Google's home entertainment foray: Why the Motorola deal may work

Summary:The search giant's Motorola acquisition, which on the surface looks like it's all about Android and patents, may ultimately turn out to be about the living room.

Google is reportedly developing a home-entertainment system under its own brand that will have integrated hardware and software. Sound familiar? It sounds like Apple's plans. Fortunately for Google that master plan also rhymes nicely with Motorola.

The Wall Street Journal reports that this home entertainment system from Google will offer streaming music. Other content is also likely to be offered. The reaction from tech watchers is mixed. And that reaction is valid given Google TV flopped.

Via Motorola, Google is already in your living room.

Via Motorola, Google is already in your living room.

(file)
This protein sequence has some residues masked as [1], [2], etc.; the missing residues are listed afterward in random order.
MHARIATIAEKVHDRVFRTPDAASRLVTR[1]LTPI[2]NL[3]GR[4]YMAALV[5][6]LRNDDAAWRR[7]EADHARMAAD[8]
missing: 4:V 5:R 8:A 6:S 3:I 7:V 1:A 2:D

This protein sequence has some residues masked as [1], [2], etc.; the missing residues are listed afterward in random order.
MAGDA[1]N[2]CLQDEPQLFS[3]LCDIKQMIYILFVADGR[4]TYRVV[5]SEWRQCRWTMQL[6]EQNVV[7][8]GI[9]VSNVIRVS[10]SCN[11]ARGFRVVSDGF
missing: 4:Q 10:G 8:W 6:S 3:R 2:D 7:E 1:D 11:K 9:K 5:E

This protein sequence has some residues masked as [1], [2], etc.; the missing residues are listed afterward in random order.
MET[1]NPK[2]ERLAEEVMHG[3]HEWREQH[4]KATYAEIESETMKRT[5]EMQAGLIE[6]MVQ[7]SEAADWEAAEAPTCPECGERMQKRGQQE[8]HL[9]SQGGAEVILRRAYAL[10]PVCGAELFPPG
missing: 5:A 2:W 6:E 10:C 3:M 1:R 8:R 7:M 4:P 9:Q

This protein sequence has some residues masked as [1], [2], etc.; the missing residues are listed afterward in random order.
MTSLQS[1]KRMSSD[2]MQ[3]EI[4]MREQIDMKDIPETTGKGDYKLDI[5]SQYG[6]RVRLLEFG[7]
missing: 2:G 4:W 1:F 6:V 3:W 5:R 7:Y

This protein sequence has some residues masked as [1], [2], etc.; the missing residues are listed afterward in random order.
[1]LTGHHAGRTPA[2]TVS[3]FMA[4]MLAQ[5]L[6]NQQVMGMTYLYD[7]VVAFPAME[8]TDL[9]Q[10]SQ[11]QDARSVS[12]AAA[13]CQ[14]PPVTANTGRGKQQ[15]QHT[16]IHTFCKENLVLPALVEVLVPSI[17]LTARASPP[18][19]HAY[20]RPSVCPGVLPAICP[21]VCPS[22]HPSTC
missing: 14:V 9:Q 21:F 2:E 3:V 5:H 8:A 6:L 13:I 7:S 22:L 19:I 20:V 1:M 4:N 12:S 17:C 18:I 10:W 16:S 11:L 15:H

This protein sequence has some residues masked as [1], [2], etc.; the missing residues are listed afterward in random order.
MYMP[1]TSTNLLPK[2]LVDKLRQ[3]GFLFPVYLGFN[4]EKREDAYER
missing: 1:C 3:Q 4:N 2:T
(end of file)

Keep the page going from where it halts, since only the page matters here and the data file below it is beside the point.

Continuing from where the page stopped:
But don't get too quick to count out Google. Google doesn't know hardware, but Motorola does. The search giant's Motorola acquisition, which on the surface looks like it's all about Android and patents, may ultimately turn out to be about the living room. Why?

Motorola is bringing a large installed base of cable set-top boxes to the party. There are two set-top box players---Cisco and Motorola. Motorola Mobility brings home IP video, home digital video and home networking tools.

In other words, Google will already have a big footprint in your living room as soon as the Motorola deal closes.

It remains unclear whether Google and Motorola can get the idiot proof integration done that the living room requires. But Google will have hardware expertise via Motorola. If Google's home entertainment foray works the Motorola purchase---and the profit margin pressure that comes with it---may be justified.

Related:

Google's Motorola Mobility acquisition: Does it still add up?

Topics: Google, Hardware, Mobility

About

Larry Dignan is Editor in Chief of ZDNet and SmartPlanet as well as Editorial Director of ZDNet's sister site TechRepublic. He was most recently Executive Editor of News and Blogs at ZDNet. Prior to that he was executive news editor at eWeek and news editor at Baseline. He also served as the East Coast news editor and finance editor at CN... Full Bio

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